5. In Like Sin Skater Dress — the horned devil on top, and a hem of Satan’s crosses.
6. Templar Initiate Knit Cardigan — a cozy oversize coat, with a pentagram devil on the back
7. Silver Spring Skater Dress — pentagrams all over. There’s a pentagram leggings version of this as well.
Many visitors overlook Kobe as a travel destination, or only know its name because of “Kobe beef.” But the city has tons to offer (food, nightlife, sights) — and the locals are known for their down-to-earth, friendly vibe.
I was traveling around the country on a Japan Rail Pass, and it made perfect sense to stop in Kobe. The station is only 45 minutes from Osaka, and 1.5 hours from Kyoto. With an unlimited J Rail Pass — which I highly suggest you book — you can hop on and off the trains, and easily see this city.
John introduced me to his local friends, who as you can see are fellow creatures of the night. Alternative fashion, Visual Kei and more devil horn salutes!
We went to a cozy restaurant and ordered lots of drinks and dishes to share. The Kansai district is known for its okonomiyaki (Japanese savory pancake, grilled at the table). This restaurant’s version was probably the best I’ve ever had, especially the one made with natto (a fermented sticky bean that is not to everyone’s taste, but delivers cheesy umami in this dish).
After this perfect meal, we walked to the Goth & Fetish bar where two of the ladies work: Idea.
Address: IDEA is located at 2-17-8 Nakayamate-dori, Chuo-ku, Kobe (it’s found near Kobe Mosque, here on Google Maps).
The bar is open from 8pm to 3am. Look for the chained-up slave boy at the entrance, and you’ve arrived.
For those who love horror movies and witchery, Idea is a revelation. You’ll walk past a collection of skulls and taxidermy, and arrive at a long bar with nails under the glass… and an evil baby doll on top of the pentagram!
Mistress Midori opened Gothic & Fetish Bar “IDEA” in July 2010. It’s comprised of two floors, with a spectacular Devilish VIP room on the upper level.
Under the glass counter, there lies a torture device: a nail bed with 8800 deadly spikes. The ladies can open it up, in case someone is in need of punishment!
Mistress Midori has amassed an impressive collection of Satanic symbology. This black table is a miniature altar, strewn with skulls and roses. Nearby, there’s a life-sized replica of Dracula in “bat” form from “Bram Stoker’s Dracula” hanging on the wall.
Idea also keeps a ball python and scorpion as pets at the bar, and plenty of occult-related books on the coffee tables upstairs.
Everyone who sits down at the bar gets personal attention from the staff, dressed in enticing Gothic garments. Our hostess Naito spoke conversational English, and made sure I always had enough yuzu chips and whiskey on the rocks.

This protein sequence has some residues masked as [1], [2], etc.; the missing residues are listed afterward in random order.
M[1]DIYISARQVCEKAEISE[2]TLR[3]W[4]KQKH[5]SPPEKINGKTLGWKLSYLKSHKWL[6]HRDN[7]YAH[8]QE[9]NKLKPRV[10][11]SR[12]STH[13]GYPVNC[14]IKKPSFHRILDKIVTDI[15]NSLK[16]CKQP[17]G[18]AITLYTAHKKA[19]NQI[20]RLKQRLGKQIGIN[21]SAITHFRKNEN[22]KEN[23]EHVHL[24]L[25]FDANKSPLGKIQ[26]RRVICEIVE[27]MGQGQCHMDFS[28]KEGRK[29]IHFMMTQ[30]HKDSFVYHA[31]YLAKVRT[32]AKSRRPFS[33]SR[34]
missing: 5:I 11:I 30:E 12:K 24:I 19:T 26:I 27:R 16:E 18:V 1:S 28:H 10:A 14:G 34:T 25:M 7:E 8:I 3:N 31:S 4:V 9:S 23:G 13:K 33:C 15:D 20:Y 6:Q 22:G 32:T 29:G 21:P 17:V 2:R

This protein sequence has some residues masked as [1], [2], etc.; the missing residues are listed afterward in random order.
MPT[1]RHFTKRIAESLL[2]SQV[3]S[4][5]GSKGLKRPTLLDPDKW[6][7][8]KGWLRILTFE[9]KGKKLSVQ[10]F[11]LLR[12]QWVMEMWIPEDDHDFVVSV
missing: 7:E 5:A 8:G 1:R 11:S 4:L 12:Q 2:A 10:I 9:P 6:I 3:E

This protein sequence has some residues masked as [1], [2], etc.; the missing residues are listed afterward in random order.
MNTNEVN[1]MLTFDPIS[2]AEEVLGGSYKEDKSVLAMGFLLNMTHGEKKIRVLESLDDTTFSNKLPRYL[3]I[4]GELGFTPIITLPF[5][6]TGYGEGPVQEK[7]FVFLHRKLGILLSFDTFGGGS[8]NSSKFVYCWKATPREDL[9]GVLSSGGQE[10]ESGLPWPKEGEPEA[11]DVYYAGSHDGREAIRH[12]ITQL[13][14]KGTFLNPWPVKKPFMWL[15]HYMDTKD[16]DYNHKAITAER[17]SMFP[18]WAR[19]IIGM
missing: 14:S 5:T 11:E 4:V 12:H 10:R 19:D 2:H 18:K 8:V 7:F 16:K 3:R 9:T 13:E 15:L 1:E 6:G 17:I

Behind her, you’ll see metal rods behind the bar arranged in three rows of six (to signify 666, the number of the Beast). The red-and-black bathroom has the same black metal rods lining the room — but there are 72 of them, one for each demon of the Goetia or invocation of demons.
Idea’s pentagram logo (and much of the interior design) is the work of Taiki. He runs the magnificent Gothic club night Black Veil, and occult store Territory in Osaka, which I will feature soon. Taiki is also the cousin of Mistress Midori.
The speakers broadcast DJ Taiki’s Industrial-electronic-Goth mixes all night, which brought back fond memories of my earlier clubbing days in Japan.
Despite the frightening objects found in every corner (such as this three-eyed demon baby), the ladies make Idea a fun and positive space. Don’t feel intimidated about coming here: everyone is so welcoming.
(Naito is wearing a lace-up skull corset similar to this one.)
After a few hours of hanging out, it was time for a shibari performance (Japanese fetish rope-tying). Choose your weapon… there are plenty on-hand.
It’s incredible to watch Mistress Midori in action. She’s an experienced artist at the ropes, and has a deep connection with her girls.
Mistress Midori tied up Naito with both care and speed, inverted her and spun her around, and applied flicks of the whip.
On special occasions, she will often incorporate ritualistic elements such as lighting candles on a candelabra and raising up a skull, and then snuffing the flames after the show has ended.
For this performance, she lit red candles and dripped them onto Naito’s mouth, an image reminiscent of vampire blood.
Idea also has special events on all of the traditional pagan “wheel of the year” days (and women get in free). On Halloween, Walpurgis, and the Summer and Winter Solstices, she tends to have bigger events with rope shows and hook suspension as well.
Time flies when you’re having fun… and torturing victims.
That must be Rosemary’s Baby, ready to come out and play!
If you’re looking for an offbeat Japanese bar and nightlife experience to remember, come and experience IDEA in Kobe. The ladies may even let you lie down on the nail bed…
(For ideas for something to wear, there are pentagram and harness dresses below:)
I only had a brief time in Kobe, but there’s a lot to see. John and I walked around the hilly Kitano district, home to trendy bars and cafes. Many foreigner merchants and diplomats lived here in the 19th century, and their European-style houses are still around.
Fans of Sir Arthur Conan Doyle’s detective should check out the Sherlock Holmes Room, a replica of 221 B Baker Street in Kobe. (I didn’t have time to visit, but I went to a similar Sherlock Holmes cafe in Shanghai).
We also visited the Shinto Ninomiya Shrine, which is dedicated to good health, fortune and luck.
This colorful shelf of daruma and lucky cats caught my eye and made me smile.
Ninomiya is a small shrine, beautifully maintained. The stone gardens lead to fortune papers and red torii gates.
(Read more about Shinto worship and traditions in my post about Kyoto).
On the less traditional side: why are there wood wishing boards (ema) with drawings of Arashi, the Japanese idol boy band? Because J-pop fans are hardcore. The singer of the group is named Kazunari Ninomiya, and this shrine shares his last name — so it’s part of the “Arashi shrine tour” that fans visit on a pilgrimage.